E-books and tools.

ereaderstabletsI’ve been learning a few tricks about sharing books electronically (sometimes called “self-publishing”), so I thought I would post some of the techniques I’ve found. These tips are extremely basic — most self-publishing authors will undoubtedly consider them kindergarten level. But after figuring out these steps, I wanted a place to record them for my own reference. The goal of my research was to find the easiest way to get a book into the hands of friends and family. I’ll try to update this post over the months as I learn more. But for now, we’ll start with the basics. (Note: This post does not include instructions for submitting a book to the online stores like Amazon, etc. That will come later. For now I just want to distribute my book manually and freely.)

Sharing the book the useless way.

The first time I sent out some sample chapters to people, I sent it as a .pdf document. That may be the best way to share business documents at the office, but it’s a terrible format for a book. Sharing it as an MS Word document (.docx) is just as bad. Both of these formats essentially lock the readers to their desktop machine, which is hardly amenable to an immersive literary experience! I’m not surprised that nobody ever provided any feedback from that approach.

For my next “mini-release” I plan to provide the book in formats that most readers are more comfortable with: eBooks. This will allow them to read it on virtually any device they own, including their iPads and Kindles. So many people own mobile devices these days, many of which designed specifically for reading. The eBook format employs what is known as “flowable” text, which allows the pages to fit nicely on whatever sized device you are using.

However, eBooks come in different flavors, so I will describe the process for each type separately:

Sharing a book for iOS devices (iPad, etc).

This is the easy one. Nearly every iPad and iPhone have built-in readers for standard eBooks. Which means they can read any book that is in the “ePub” format. So the first step is converting your text (the Word document or .txt file, or whatever you authored in) to ePub. One popular way to do this is to use the free Calibre software. I have used Calibre briefly, and it does seem great, but in my particular case there is an even easier method. As I mentioned in an early post, I chose to author my book using Google Docs. And, as it turns out, the nice folks at Google have just recently (in fact, just last month) added ePub as one of their new export formats!  Two clicks and I’m done! (“File” and “Download as…”).

Well, not exactly “done”.  I still have to get the eBook onto someone’s device. But that step is even easier. All I have to do is email the file (or provide it as a download), and anyone with an iPad or iPhone can simply click on the file in their email, and it will automatically open up in their standard eBook reader (which, for most people is iBooks). I’m really impressed and excited that this method is so easy.

Sharing a book for Kindles.

This method is slightly more difficult than the previous one, but not much. Unfortunately, Kindles don’t use the ePub format; they use Mobi instead (and Google Docs doesn’t export that format… yet.) But fortunately, there is a free software program that can do the conversion for you. As I mentioned above, it is called Calibre, and it comes highly rated by many self-publishers. And it’s easy: I downloaded Calibre, installed it on my desktop, and had my first Mobi book ready for distribution in just a few minutes. (Note: This is the method that I used and it worked. However, according to this page, there may be an easier way.)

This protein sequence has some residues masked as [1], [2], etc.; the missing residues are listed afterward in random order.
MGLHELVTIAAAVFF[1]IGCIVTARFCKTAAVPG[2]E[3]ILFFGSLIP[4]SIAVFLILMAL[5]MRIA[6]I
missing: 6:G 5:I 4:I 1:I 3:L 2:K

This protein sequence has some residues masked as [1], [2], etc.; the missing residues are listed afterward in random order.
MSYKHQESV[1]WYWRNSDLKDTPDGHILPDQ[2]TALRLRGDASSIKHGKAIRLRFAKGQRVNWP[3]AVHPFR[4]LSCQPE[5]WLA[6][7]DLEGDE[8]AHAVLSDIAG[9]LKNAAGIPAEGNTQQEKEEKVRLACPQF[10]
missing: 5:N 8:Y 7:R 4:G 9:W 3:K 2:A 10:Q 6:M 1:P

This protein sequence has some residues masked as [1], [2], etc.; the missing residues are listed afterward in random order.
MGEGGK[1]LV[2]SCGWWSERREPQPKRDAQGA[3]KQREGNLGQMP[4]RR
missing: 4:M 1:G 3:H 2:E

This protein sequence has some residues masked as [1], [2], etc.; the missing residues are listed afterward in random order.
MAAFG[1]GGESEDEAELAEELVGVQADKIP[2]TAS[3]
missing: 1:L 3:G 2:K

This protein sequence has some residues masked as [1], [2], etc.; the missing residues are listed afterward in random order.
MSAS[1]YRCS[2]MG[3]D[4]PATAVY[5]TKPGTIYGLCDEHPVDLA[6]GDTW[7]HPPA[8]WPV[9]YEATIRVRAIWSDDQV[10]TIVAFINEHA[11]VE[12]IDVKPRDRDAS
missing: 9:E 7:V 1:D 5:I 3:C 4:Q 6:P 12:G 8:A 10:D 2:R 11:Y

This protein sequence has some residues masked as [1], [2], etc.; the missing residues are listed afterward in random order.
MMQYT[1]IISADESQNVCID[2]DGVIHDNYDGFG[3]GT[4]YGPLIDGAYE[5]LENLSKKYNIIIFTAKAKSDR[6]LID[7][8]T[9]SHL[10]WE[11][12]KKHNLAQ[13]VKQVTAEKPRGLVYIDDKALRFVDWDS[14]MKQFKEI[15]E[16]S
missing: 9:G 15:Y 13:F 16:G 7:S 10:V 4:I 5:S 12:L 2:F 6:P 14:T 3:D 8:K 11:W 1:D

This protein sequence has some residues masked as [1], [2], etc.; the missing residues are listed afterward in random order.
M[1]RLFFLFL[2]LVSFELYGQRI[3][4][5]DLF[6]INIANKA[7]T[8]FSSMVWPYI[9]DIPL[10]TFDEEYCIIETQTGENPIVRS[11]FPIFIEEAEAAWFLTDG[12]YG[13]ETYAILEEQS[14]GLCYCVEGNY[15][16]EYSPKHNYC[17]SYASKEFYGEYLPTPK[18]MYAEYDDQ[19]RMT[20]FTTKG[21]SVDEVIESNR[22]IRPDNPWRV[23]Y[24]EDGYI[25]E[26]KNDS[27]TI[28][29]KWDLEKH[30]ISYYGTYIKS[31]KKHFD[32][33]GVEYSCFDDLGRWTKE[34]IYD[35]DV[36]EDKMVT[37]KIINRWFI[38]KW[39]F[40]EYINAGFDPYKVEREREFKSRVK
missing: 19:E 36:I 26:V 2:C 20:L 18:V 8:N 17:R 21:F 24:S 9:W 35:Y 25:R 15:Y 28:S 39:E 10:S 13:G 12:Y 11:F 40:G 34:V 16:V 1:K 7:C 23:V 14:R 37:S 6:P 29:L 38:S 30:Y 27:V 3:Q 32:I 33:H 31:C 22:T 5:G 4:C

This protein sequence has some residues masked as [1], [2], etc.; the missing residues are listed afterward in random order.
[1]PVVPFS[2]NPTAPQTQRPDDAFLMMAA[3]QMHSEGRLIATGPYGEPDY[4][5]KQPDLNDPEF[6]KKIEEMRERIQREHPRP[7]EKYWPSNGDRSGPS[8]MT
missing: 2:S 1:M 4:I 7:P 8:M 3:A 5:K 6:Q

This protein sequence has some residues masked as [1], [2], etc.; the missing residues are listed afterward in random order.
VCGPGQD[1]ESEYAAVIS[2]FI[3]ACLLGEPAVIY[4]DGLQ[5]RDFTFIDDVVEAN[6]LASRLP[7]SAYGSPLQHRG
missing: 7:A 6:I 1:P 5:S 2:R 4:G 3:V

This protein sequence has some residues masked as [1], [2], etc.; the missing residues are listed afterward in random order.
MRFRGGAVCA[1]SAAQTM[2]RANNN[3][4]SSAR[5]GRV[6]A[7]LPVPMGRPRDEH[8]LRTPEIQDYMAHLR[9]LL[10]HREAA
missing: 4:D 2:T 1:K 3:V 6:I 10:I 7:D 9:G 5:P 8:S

Once the book is converted to Mobi, the next step (as with the previous method) is to get the file onto someone’s Kindle. Of course, Kindle owners can connect their device to their computer with a USB cable and upload documents that way, but that’s a pain. Fortunately, Amazon has provided an alternative method: email. Each Kindle device has its own personal email address (which you can find by logging into your Amazon account, navigating to “Manage Your Kindle“, click the “Settings” tab, then scroll down to the middle of the page under “Personal Document Settings”, or you can find it by clicking the Information icon on the Kindle itself; the address usually ends with “@kindle.com”). So all I need to do is send the document to a friend and instruct them to forward the document to their Kindle email. (IMPORTANT NOTE: This method will NOT place the book in their “BOOKS” list. They must switch over to their “DOCS” list and they will find it their instead.)


Well, that’s it for now. As I said before, I hope to update this page in the future as I learn more.

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Character Development

Character sketches

I just finished chapter 6, and I am quite pleased with it. The ending was not at all what I thought it would be when I started the chapter, and it actually scares me just a little. As a matter of fact, I really wrote myself into a corner with this one, and  I have no idea how I’m going to get my characters out of it! But that’s what the best stories are all about, right?

What is fun is that I am learning more about the characters as I go along. And it turns out that this “character development” thing is beginning to take me down unexpected paths. I’ve always heard about authors “listening” to their characters, and “letting the characters reveal themselves” and other nonsense like that. Only now, I’m starting to see that it isn’t exactly nonsense. I came into this project with a fairly clear picture of what each of the characters is like — their back-story, their personalities, their quirks. But as I write, and as I try to put myself into their shoes in each particular situation, I’m finding that the characters are starting to develop in ways that surprise even me! Even though I’m the author, I find the characters doing things and saying things that I didn’t anticipate — and the result is that they are beginning to take on a texture and complexity that I didn’t know they had at first.

And it makes me like them even more.